Over the recent weeks, we’ve seen that Google is steadily increasing its presence in China. Earlier, Google has partnered with Xiaomi, Huawei and others to bring its ARCore technology to China and has also launched Files Go – a file manager for Android devices – which was independently stocked in the app stores of Xiaomi, Tencent, Baidu and Huawei for distribution as Google Play Store does not operate in China.
Recently, the search giant has pushed that strategic partnership even further by purchasing $550 million of shares in the Chinese e-commerce firm JD.com. Google made investments in China, released its products and even opened up some offices including an AI hub. But it is now working with JD.Com largely outside China. The companies jointly announced that they will collaborate on a rage of strategic initiatives which will include joint development of retail solutions in the United States, Europe and South East Asia.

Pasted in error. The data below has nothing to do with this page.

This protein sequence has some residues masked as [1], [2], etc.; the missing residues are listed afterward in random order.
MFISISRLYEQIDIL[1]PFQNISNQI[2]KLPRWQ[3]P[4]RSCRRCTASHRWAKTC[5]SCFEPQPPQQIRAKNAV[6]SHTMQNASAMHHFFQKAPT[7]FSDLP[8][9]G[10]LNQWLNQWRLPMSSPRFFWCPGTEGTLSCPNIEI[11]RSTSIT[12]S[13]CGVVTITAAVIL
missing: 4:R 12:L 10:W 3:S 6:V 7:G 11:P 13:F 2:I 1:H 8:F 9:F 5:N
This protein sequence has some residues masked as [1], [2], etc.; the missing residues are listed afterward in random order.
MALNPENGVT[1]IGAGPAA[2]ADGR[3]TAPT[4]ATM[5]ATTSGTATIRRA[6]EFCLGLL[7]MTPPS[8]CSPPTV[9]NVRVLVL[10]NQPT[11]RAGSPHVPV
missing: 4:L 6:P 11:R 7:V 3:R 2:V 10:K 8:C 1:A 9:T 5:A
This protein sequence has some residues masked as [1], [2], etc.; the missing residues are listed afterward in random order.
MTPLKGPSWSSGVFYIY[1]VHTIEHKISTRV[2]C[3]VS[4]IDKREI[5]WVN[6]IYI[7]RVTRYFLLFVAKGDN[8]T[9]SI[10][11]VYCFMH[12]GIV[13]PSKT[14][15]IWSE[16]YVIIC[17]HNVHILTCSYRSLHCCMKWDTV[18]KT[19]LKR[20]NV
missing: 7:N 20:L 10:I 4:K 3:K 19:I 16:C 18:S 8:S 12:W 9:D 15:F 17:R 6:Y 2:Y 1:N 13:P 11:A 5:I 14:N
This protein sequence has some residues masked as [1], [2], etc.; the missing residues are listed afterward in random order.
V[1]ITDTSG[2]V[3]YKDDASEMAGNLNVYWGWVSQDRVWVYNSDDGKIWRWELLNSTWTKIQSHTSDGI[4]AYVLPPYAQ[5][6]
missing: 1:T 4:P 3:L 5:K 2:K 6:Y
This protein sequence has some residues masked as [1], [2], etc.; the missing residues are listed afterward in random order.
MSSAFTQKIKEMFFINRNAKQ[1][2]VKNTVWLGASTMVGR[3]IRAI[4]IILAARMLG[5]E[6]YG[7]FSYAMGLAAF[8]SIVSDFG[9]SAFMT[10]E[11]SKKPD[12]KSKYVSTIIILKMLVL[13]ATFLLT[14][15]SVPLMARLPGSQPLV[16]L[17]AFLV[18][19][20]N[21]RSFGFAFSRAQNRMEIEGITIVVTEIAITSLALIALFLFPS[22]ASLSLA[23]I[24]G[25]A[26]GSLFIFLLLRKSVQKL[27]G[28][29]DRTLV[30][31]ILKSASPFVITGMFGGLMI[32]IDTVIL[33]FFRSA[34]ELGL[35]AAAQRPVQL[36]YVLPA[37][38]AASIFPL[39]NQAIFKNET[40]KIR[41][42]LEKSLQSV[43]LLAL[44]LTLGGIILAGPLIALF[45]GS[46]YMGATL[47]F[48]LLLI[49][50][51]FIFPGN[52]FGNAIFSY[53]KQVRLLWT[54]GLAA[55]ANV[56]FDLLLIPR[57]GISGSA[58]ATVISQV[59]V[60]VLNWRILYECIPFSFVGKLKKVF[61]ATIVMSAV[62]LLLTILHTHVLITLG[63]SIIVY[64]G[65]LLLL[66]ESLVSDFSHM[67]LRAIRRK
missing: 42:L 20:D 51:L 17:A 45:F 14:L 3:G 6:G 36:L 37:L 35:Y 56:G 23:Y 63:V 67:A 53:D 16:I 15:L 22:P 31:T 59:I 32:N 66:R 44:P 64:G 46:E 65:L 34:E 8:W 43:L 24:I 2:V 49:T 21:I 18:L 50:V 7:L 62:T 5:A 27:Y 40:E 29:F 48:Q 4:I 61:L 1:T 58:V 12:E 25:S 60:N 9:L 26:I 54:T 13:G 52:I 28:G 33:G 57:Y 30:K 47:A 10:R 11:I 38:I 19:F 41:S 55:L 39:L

Google’s aim here is to merge the expertise and experience of JD.Com in its supply chain logistics as the latter has opened several warehouses in China that make use of robots rather than workers. The investment will help combine Google’s huge customer outreach and data and marketing strategy to reach new kinds of online retail goals.
This will also mean that JD.Com’s products will be offered across the Google Shopping platform all over the world while the collaboration doesn’t seem to be just limited to that as both the companies have other possible strategies on mind.
While JD.Com, valued at $60 billion, has partnership with the likes of Walmart and others and has invested huge amounts in warehouse technology and other forms of ‘next-generation’ retail and logistics; Google, on the other hand, has relationships with a range of e-commerce firms including Alibaba – JD.Com’s arch rival. So the combination of a distribution platform like Google and a service provider like JD.Com seems to be more interesting.
But everything looks like it’s the best time for Google in China as it has successfully developed strong partnerships with JD.Com and Tencent – the $500 billion Chinese internet giant and probably the biggest backer of JD.Com. The three companies are also backing Go-Jek ride-hailing service in Southeast Asia while Google and Tencent have also earlier inked a patent sharing partnership and have invested together in Chinese AI start up XtalPi.